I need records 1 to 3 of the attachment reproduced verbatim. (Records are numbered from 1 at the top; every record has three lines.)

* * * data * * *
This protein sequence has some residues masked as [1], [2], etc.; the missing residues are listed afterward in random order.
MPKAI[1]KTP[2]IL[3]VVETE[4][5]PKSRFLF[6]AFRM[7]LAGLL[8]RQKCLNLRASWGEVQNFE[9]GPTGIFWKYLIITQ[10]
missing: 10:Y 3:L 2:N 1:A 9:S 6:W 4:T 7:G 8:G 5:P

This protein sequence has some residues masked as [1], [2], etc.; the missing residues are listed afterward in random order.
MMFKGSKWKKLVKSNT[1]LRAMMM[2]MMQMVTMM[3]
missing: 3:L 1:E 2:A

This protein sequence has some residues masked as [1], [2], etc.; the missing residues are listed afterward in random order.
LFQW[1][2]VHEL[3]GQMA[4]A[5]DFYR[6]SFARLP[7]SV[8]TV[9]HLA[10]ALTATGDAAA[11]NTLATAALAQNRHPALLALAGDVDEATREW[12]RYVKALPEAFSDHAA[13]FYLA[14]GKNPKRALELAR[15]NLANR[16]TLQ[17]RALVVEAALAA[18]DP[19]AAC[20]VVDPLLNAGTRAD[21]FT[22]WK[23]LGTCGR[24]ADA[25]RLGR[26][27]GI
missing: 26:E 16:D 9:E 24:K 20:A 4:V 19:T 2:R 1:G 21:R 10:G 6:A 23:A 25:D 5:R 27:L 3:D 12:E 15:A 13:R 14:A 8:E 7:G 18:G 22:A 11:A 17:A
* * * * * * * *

This protein sequence has some residues masked as [1], [2], etc.; the missing residues are listed afterward in random order.
MPKAI[1]KTP[2]IL[3]VVETE[4][5]PKSRFLF[6]AFRM[7]LAGLL[8]RQKCLNLRASWGEVQNFE[9]GPTGIFWKYLIITQ[10]
missing: 10:Y 3:L 2:N 1:A 9:S 6:W 4:T 7:G 8:G 5:P

This protein sequence has some residues masked as [1], [2], etc.; the missing residues are listed afterward in random order.
MMFKGSKWKKLVKSNT[1]LRAMMM[2]MMQMVTMM[3]
missing: 3:L 1:E 2:A

This protein sequence has some residues masked as [1], [2], etc.; the missing residues are listed afterward in random order.
LFQW[1][2]VHEL[3]GQMA[4]A[5]DFYR[6]SFARLP[7]SV[8]TV[9]HLA[10]ALTATGDAAA[11]NTLATAALAQNRHPALLALAGDVDEATREW[12]RYVKALPEAFSDHAA[13]FYLA[14]GKNPKRALELAR[15]NLANR[16]TLQ[17]RALVVEAALAA[18]DP[19]AAC[20]VVDPLLNAGTRAD[21]FT[22]WK[23]LGTCGR[24]ADA[25]RLGR[26][27]GI
missing: 26:E 16:D 9:E 24:K 20:A 4:V 19:T 2:R 1:G 21:R 10:G 6:A 23:A 25:D 5:R 27:L 3:D 12:E 15:A 13:R 14:A 8:E 7:G 18:G 22:A 11:A 17:A